Keeping this in mind, the government has taken several initiatives. The most ambitious plan for abatement of pollution of water was launched by the name of Ganga Action Plan. Launched on 14th June 1985 by the then Prime Minister, Shri Rajiv Gandhi, Ganga Action Plan is a holistic approach in a planned way in the direction of abatement of pollution and in turn to make our water bodies fit as a source of drinking water. Ganga Action Plan was followed by Yamuna Action Plan and now National River Conservation Plan. The pollution abatement works under NRCP presently cover identified polluted stretches of 39 major rivers in 185 towns spread over 20 States in the country. The growing concern over the issue was discussed at the third India International Water Summit held on 18 to 19 October 2012, Hotel Le Meridien, New Delhi, a workshop on Industrial Wastewater treatment and Water Usage Efficiency.

Speaking on the occasion, Mr. P K Jain, Technical Advisor, Meinhardt Group said:”Water is one of the most crucial elements in our national development planning for the 21st century. The proper management of our limited water resources will be essential to avoid growing conflicts and the possibility of social unrest in the country in times to come due to water scarcity. However, the water resources on the Earth are finite. This calls for a judicious and planned use of this finite natural resource. Four R’s which are of importance include Reduce, Reuse, Recycle and Recover.”

At present, states generally plan, design and execute water supply schemes (and often operate them) through their State Departments (of Public Health Engineering or Rural Development Engineering) or State Water Boards. The Central Government assists the states by giving financial support for the centrally sponsored schemes. In order that the schemes are prepared to adopt a uniform approach, the Ministry of Urban Development has issued two manuals on water supply and treatment and on sewerage and sewage treatment.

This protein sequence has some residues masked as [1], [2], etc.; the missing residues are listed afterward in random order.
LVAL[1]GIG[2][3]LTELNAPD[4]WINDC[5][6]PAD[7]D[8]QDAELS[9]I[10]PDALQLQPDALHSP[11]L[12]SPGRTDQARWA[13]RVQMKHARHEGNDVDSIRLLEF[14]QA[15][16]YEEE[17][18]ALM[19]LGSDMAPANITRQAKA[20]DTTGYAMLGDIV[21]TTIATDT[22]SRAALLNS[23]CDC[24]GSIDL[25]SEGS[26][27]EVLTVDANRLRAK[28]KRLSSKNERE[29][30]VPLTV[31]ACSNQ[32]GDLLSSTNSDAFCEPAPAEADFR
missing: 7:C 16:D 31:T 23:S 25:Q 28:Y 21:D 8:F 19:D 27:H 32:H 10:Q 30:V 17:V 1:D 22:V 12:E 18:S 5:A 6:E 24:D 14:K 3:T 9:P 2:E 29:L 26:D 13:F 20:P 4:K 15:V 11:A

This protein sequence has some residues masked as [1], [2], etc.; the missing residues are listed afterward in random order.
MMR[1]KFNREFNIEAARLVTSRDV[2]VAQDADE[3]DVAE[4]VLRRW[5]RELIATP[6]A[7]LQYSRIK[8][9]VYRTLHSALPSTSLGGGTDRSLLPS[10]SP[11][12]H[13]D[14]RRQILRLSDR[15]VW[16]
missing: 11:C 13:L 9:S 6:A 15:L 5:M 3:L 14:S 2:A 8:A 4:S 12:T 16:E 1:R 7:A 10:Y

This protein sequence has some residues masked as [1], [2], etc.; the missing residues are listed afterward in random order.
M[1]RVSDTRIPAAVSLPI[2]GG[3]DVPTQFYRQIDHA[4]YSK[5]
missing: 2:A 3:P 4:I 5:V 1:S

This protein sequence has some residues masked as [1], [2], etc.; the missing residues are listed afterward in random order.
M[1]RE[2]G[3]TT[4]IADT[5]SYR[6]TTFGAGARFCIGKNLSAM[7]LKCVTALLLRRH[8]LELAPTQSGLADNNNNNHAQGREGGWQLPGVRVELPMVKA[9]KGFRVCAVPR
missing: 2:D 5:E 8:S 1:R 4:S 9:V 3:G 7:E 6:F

These manuals serve as a very good guide for planning and designing of water supply systems for urban and rural population and for sewerage and storm water drainage systems for the urban areas.

The Ministry of Environment & Forests has come out with guidelines for preparation of project reports under National River Conservation Plan (NRCP) and National Ganga River Basin Authority in December 2010 for abatement of pollution of rivers.

There is a need to ensure that treated effluents from the STPs out falling into water bodies are such that the river or canal water is suitable for treatment in a conventional water treatment plant. In such a case the desirable BOD content should be 3 mg/L. In the absence of available dilution, tertiary treatment of sewage is a necessity. This approach has been adopted by us at Meinhardt India for the Preparation of Comprehensive Master Plan of Sewerage for the cities of Raipur, Ranchi where the DPRs have been approved by the state government for the city of Patna. Therefore, there is a need to encourage participation of both private and public sector in planning, development and management of water resources projects with a view to introduce innovative ideas, generate financial resources, and bring in better management practices.